Western Nebraska Observer - Observations all along the line - Kimball & the Southern Panhandle First

By Daniel Thompson

Surveillance proposal would implement audio recording system at local parks


The City of Kimball is looking to beef up security measures at local parks after a slew of summer incidents through the use of surveillance cameras with audio.

According to Kimball Police Chief Darren Huff, the potential placement of the new camera system serves as a way to expand the continued efforts of the Kimball Police Department to keep crime in the city parks low.

“What we’ve been looking at is a slew of vandalisms that have been going on in the city parks, both City Park and Gotte Park. Over the summer, we’ve given numerous trespass orders to people. We have filed charges of criminal mischief on a couple individuals. We’re trying to keep it to where this is not something that we’re constantly having to worry about,” Huff said.

The proposed surveillance would entail a remote system that would record onto a hard drive in order for the police department to be able to point to certain dates and times and help specify suspects who may be involved in vandalism at the parks.

“For instance, if someone’s going into the bathroom and we find out that there’s a busted toilet on a Monday, we can backtrack over the weekend and see who went in and out of it and narrow down our search,” Huff said.

However, the criminal acts at the park are not simply contained to vandalism inside the restrooms, according to Huff.

“At City Park on the south side of the restroom building there are some electrical access points. Those have been kicked and busted numerous times. Every time they break those, the electrical department has to come in, re-fix them, and put the shroud and covering over it. It’s just getting to be expensive and time-consuming,” Huff said.

Though many public areas throughout the nation have a form of surveillance video equipment, an option in the current proposal by the police department would add an element of audio recording to proposed system to be placed in the parks.

“That is really instrumental for law enforcement. I know there’s a little bit of problems with that from some of the city council people, but honestly, the law says that there is no reasonable expectation of privacy in a park. Typically, we don’t go to the park to have privacy, because you’re in public. If you’re engaging in criminal activity, that’s what we’re concerned about. We’re not out to violate anybody’s civil rights,” Huff said.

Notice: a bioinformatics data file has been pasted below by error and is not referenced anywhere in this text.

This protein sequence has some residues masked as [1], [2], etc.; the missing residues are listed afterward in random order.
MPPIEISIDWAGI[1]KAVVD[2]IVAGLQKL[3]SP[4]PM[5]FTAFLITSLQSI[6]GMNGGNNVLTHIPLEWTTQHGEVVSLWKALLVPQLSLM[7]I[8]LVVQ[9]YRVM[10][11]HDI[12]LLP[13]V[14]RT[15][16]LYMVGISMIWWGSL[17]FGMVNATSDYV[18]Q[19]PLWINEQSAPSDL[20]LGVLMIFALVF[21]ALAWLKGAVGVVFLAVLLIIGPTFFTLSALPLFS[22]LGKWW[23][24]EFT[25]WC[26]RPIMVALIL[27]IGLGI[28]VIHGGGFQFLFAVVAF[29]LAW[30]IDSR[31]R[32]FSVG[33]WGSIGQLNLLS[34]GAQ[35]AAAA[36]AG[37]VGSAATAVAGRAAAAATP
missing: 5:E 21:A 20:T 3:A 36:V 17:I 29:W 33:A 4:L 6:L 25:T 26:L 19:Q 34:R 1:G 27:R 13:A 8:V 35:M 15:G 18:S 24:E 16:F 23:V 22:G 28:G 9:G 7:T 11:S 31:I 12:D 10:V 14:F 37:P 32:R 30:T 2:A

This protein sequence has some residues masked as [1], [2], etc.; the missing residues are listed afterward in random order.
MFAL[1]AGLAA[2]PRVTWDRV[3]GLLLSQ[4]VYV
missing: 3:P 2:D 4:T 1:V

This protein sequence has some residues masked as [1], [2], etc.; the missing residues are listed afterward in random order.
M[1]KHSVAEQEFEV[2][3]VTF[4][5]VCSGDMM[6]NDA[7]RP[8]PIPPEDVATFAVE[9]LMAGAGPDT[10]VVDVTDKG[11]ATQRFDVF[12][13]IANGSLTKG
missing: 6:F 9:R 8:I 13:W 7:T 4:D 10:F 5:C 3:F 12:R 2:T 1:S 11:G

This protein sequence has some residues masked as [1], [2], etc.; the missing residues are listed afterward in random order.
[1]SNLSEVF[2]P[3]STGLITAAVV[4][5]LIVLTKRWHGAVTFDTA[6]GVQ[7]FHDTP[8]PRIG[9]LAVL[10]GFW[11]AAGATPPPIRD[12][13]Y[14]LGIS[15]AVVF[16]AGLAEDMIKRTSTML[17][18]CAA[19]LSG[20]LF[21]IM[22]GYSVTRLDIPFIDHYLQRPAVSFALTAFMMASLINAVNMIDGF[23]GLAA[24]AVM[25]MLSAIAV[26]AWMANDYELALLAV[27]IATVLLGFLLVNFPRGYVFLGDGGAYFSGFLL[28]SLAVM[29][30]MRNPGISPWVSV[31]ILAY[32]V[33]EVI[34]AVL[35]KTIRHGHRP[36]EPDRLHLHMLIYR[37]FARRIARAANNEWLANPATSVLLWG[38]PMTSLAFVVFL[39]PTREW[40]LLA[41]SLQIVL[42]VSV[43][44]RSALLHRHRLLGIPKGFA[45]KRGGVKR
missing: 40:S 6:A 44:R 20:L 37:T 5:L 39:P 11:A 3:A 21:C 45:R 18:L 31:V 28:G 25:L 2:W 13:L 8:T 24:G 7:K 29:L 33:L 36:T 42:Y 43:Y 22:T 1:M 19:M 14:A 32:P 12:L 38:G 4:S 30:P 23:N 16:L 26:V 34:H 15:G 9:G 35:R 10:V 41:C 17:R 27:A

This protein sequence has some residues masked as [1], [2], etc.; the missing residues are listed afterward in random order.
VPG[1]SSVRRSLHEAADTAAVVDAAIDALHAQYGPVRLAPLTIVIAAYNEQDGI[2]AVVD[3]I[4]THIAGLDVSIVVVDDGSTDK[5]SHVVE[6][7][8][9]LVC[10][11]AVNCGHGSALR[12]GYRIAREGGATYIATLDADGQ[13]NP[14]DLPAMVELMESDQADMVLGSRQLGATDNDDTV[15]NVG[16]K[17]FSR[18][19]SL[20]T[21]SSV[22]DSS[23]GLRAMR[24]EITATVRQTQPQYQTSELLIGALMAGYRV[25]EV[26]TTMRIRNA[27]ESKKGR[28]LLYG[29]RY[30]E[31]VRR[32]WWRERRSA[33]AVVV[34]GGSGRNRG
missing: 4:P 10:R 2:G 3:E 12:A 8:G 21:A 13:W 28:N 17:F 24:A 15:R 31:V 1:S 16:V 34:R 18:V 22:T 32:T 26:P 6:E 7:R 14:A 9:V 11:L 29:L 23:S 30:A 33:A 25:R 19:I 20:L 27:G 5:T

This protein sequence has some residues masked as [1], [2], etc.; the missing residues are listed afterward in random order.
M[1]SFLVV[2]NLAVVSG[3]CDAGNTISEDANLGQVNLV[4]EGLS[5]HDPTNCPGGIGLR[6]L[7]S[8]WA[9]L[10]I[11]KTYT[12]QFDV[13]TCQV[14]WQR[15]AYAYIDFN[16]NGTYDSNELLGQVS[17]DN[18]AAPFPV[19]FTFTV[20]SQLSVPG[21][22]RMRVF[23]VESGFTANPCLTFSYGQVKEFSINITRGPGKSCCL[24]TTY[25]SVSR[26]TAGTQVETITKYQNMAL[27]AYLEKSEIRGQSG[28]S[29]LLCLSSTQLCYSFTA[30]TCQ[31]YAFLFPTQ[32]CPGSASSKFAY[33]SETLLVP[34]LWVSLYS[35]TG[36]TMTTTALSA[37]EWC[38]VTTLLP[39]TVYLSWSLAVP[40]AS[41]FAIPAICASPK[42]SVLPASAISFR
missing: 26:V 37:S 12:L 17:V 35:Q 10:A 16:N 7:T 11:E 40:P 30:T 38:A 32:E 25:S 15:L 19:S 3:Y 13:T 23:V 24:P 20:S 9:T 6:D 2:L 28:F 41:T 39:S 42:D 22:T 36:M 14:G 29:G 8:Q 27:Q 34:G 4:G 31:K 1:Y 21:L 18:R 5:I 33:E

When asked about the potential reaction of seeing the audio surveillance as a seeming violation of privacy, Chief Huff likened the situation to sitting in a car on a public street.

“You’re in your vehicle, but you’re on a public city street. If you’re doing something in your vehicle to where I can see you doing it from outside of the vehicle, the law is pretty specific: you don’t have a reasonable expectation of privacy. The same would go in the park. The only place where there is an expectation of privacy would be in the restroom, and, obviously, we’re not putting cameras in the restrooms,” Huff said.

According to Huff, this isn’t the first time that such methods have been used in the city parks.

“Right now, we have a game camera that does record video and audio, and we’ve used it at the park before like when we had the grease pole up. For insurance purposes, we didn’t need anyone climbing up the pole and hurting themselves so there was a sign that said ‘Stay off’ and there was a camera set up there,” Huff said.

If the new surveillance system is approved by the City Council, residents will be notified via signs placed in the park.

“There will be signage up that will tell you that you can be videotaped with audio recordings. That is a really good deterrent in of itself. If you come into a park and you see something like that and know that you’re being recorded, you’re going to be, more than likely, on your best behavior,” Huff said.

However, surveillance cameras and the audio recordings would not cover every inch of the park, but rather be placed near areas of interest.

“It’s not like we’re going to point it on the playground just to see what people are doing. If we do get it approved to up the budget for the parks to install these cameras, we’re going to use them strategically where we’ve had incidents already,” Huff said.

Chief Huff also reiterated that the placement of the security cameras serves to help the police department keep Kimball covered and compensate for the fact that they can not be everywhere at once so that issues at the parks do not fall by the wayside.

“It isn’t something that we’re just looking at to do a short-term fix. We want to make sure that this kind of stuff isn’t constantly happening where we have to worry about it. That will help us. We’re just trying to keep that end of the criminal activity down to a minimum as much as we possibly can,” Huff said.

The City Council will discuss the police department’s proposal at their August 22 meeting at which time it will be decided whether or not the police department can move forward with surveillance cameras with audio recording capability.


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